Millionaire’s Shortbread

Millionaire’s shortbread is so called because it’s, well, rich and luxurious. Although due to recent inflation issues I believe it should now be known as billionaire’s shortbread.

It’s a layer of crumbly shortbread topped with creamy caramel and then smooth chocolate which makes for the perfect combination of taste and texture. It also makes it what amounts to a homemade Twix bar.

Millionaire’s Shortbread seems to have originated in the seventies, somewhere in the vicinity of Scotland and when I was a kid, it would generally make its appearance in December, which is probably why I always associate it with Christmas  — although it tastes delicious in every other month as well.

The shortbread and chocolate topping are pretty straightforward to make, but  the caramel can get a little tricky. With all that sugar the condensed milk burns easily so it’s paramount that you stir constantly so nothing stays in contact with the pan for too long.

The caramel will separate if you heat it too quickly and it has to be cooked just long enough or it wont hold its shape when you cut the bars up. Not entirely disastrous but not pretty either. If you make these often you really do get a feel for  things and then everything becomes pretty straightforward.

They make a great foodie gift and they freeze nicely so can be made ahead of time. Always a plus at this time of year!

~Millionaire’s Shortbread~


  • butter – 1-1/2 sticks, unsalted, cold and cut into cubes
  • sugar – 1/3 cup
  • flour – 2 cups
  • salt – 1/4 teaspoon
  • condensed milk – 1 can
  • golden syrup – 4 tablespoons
  • butter – 1 stick, unsalted
  • salt – 1/4 teaspoon
  • milk chocolate -8oz

Heat the oven to 350˚F and line an 8″ square pan with parchment, with sides higher than the pan so it can be used to lift the bars out (butter the pan first to help the parchment stick nicely).

In a large bowl, combine the sugar, flour and salt.

Add the cubes of butter and rub together with your hands until the butter is nicely worked in and the mixture is crumbly (you can also briefly blitz in a food processor, I just always do it by hand).

Tip into the prepared pan and firmly press it down until nice and even (I use the lightly buttered bottom of a glass to do this).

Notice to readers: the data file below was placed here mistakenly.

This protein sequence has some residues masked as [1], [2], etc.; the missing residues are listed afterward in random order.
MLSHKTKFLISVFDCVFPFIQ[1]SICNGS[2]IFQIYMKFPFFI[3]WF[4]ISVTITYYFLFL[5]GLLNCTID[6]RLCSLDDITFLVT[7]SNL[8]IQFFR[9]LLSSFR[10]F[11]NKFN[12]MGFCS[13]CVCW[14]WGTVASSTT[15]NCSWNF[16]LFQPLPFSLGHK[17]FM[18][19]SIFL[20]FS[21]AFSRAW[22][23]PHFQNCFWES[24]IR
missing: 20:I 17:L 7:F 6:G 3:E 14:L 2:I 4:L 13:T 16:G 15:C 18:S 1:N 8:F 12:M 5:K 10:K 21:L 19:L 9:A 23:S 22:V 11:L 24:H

Bake for about 30 minutes. The shortbread should be a nice golden brown around the edges. Remove from the oven to cool while you make the caramel.

Gently melt the butter in a medium pan (slowly because we don’t want it to get too hot).

Add the golden syrup, the condensed milk and salt and whisk briskly until all the butter is combined with the milk for a nice cohesive mixture. Now the two are one, the goal is to not allow them to separate again.

Simmer over medium heat (on my stove I have the burner set to exactly half way between low and high). Whisk constantly to avoid burning and if it looks as though the butter is separating, whisk like your life depends on it. After about 8-10 minutes the caramel will visibly thicken and it will start to pull away from the edges of the pan (or the bottom if you tilt it to the side). You really do get the feel for this if you do it more than once.

Pour over the shortbread, smoothing with a spatula and leave to cool completely.

Put the chocolate in the top of a double burner to melt (or heat slowly in the microwave, stirring often).

Pour over the caramel layer, smooth out and put into the fridge to cool for a good hour or so. Using the parchment paper gently pull the shortbread out of the pan to cut. I cut them into nine even squares and then cut those in half for a final eighteen, given how rich they are.

You can use dark chocolate too which makes the bars a touch less sweet, but my family loves milk best. Also, if you have a hard time finding Lyle’s Golden Syrup, (World Market carries it also) you can use light corn syrup.



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